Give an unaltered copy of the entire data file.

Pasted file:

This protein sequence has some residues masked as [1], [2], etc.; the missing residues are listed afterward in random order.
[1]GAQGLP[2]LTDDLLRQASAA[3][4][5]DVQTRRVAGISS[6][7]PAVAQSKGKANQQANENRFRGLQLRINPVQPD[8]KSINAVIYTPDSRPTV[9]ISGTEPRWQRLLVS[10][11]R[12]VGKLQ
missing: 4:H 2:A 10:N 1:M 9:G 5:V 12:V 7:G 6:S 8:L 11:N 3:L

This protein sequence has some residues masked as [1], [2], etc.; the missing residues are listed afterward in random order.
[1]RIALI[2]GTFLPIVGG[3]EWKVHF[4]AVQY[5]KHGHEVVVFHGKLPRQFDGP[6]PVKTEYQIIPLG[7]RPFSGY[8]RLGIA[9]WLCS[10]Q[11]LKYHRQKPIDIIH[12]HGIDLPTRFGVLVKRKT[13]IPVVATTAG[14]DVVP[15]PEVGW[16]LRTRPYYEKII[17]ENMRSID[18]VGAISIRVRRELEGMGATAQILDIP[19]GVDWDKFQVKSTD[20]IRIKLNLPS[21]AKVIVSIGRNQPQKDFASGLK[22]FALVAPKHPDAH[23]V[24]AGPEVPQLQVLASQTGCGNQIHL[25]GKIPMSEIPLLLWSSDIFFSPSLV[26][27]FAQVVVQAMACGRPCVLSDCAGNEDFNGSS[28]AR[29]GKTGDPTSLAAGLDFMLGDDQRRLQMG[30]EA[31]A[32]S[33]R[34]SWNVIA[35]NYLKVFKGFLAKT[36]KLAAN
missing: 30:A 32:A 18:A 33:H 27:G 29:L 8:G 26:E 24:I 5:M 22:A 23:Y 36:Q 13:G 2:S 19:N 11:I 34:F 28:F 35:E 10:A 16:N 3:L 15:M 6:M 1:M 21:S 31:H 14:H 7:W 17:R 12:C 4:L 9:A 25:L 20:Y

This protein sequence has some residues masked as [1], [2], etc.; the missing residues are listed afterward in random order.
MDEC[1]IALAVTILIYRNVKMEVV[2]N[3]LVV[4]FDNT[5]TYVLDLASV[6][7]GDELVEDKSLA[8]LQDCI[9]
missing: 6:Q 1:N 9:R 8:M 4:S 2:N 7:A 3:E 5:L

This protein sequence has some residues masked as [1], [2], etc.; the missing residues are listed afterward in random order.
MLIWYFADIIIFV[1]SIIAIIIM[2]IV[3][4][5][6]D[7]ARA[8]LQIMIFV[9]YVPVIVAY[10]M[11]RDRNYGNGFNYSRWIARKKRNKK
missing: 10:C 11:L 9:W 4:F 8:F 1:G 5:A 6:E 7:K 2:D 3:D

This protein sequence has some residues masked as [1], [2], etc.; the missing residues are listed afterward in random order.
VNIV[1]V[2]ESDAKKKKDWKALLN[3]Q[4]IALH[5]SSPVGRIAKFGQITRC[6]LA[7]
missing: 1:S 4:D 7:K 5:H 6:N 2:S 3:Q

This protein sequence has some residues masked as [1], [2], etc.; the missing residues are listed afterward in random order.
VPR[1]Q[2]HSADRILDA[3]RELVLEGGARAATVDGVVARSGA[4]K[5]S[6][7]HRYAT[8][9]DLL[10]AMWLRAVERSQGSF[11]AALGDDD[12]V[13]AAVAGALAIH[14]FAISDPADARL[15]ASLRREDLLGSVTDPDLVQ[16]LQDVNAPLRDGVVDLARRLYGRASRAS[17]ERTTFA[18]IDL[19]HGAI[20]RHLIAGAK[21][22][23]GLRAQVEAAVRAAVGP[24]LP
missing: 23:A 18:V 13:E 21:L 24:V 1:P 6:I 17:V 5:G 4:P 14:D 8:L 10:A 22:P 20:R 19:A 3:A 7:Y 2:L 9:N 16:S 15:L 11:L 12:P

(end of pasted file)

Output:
This protein sequence has some residues masked as [1], [2], etc.; the missing residues are listed afterward in random order.
[1]GAQGLP[2]LTDDLLRQASAA[3][4][5]DVQTRRVAGISS[6][7]PAVAQSKGKANQQANENRFRGLQLRINPVQPD[8]KSINAVIYTPDSRPTV[9]ISGTEPRWQRLLVS[10][11]R[12]VGKLQ
missing: 4:H 2:A 10:N 1:M 9:G 5:V 12:V 7:G 6:S 8:L 11:N 3:L

This protein sequence has some residues masked as [1], [2], etc.; the missing residues are listed afterward in random order.
[1]RIALI[2]GTFLPIVGG[3]EWKVHF[4]AVQY[5]KHGHEVVVFHGKLPRQFDGP[6]PVKTEYQIIPLG[7]RPFSGY[8]RLGIA[9]WLCS[10]Q[11]LKYHRQKPIDIIH[12]HGIDLPTRFGVLVKRKT[13]IPVVATTAG[14]DVVP[15]PEVGW[16]LRTRPYYEKII[17]ENMRSID[18]VGAISIRVRRELEGMGATAQILDIP[19]GVDWDKFQVKSTD[20]IRIKLNLPS[21]AKVIVSIGRNQPQKDFASGLK[22]FALVAPKHPDAH[23]V[24]AGPEVPQLQVLASQTGCGNQIHL[25]GKIPMSEIPLLLWSSDIFFSPSLV[26][27]FAQVVVQAMACGRPCVLSDCAGNEDFNGSS[28]AR[29]GKTGDPTSLAAGLDFMLGDDQRRLQMG[30]EA[31]A[32]S[33]R[34]SWNVIA[35]NYLKVFKGFLAKT[36]KLAAN
missing: 30:A 32:A 18:A 33:H 27:G 29:L 8:G 26:E 24:I 5:M 22:A 23:Y 36:Q 13:G 2:S 19:N 11:I 34:F 28:F 35:E 10:A 16:N 3:L 15:M 6:M 1:M 21:S 31:H 14:H 7:W 17:R 12:C 4:L 9:A 25:L 20:Y

This protein sequence has some residues masked as [1], [2], etc.; the missing residues are listed afterward in random order.
MDEC[1]IALAVTILIYRNVKMEVV[2]N[3]LVV[4]FDNT[5]TYVLDLASV[6][7]GDELVEDKSLA[8]LQDCI[9]
missing: 6:Q 1:N 9:R 8:M 4:S 2:N 7:A 3:E 5:L

This protein sequence has some residues masked as [1], [2], etc.; the missing residues are listed afterward in random order.
MLIWYFADIIIFV[1]SIIAIIIM[2]IV[3][4][5][6]D[7]ARA[8]LQIMIFV[9]YVPVIVAY[10]M[11]RDRNYGNGFNYSRWIARKKRNKK
missing: 10:C 11:L 9:W 4:F 8:F 1:G 5:A 6:E 7:K 2:D 3:D

This protein sequence has some residues masked as [1], [2], etc.; the missing residues are listed afterward in random order.
VNIV[1]V[2]ESDAKKKKDWKALLN[3]Q[4]IALH[5]SSPVGRIAKFGQITRC[6]LA[7]
missing: 1:S 4:D 7:K 5:H 6:N 2:S 3:Q

This protein sequence has some residues masked as [1], [2], etc.; the missing residues are listed afterward in random order.
VPR[1]Q[2]HSADRILDA[3]RELVLEGGARAATVDGVVARSGA[4]K[5]S[6][7]HRYAT[8][9]DLL[10]AMWLRAVERSQGSF[11]AALGDDD[12]V[13]AAVAGALAIH[14]FAISDPADARL[15]ASLRREDLLGSVTDPDLVQ[16]LQDVNAPLRDGVVDLARRLYGRASRAS[17]ERTTFA[18]IDL[19]HGAI[20]RHLIAGAK[21][22][23]GLRAQVEAAVRAAVGP[24]LP
missing: 23:A 18:V 13:E 21:L 24:V 1:P 6:I 17:V 5:G 4:P 14:D 8:L 10:A 22:P 20:R 19:A 3:A 7:Y 2:L 9:N 16:S 15:L 11:L 12:P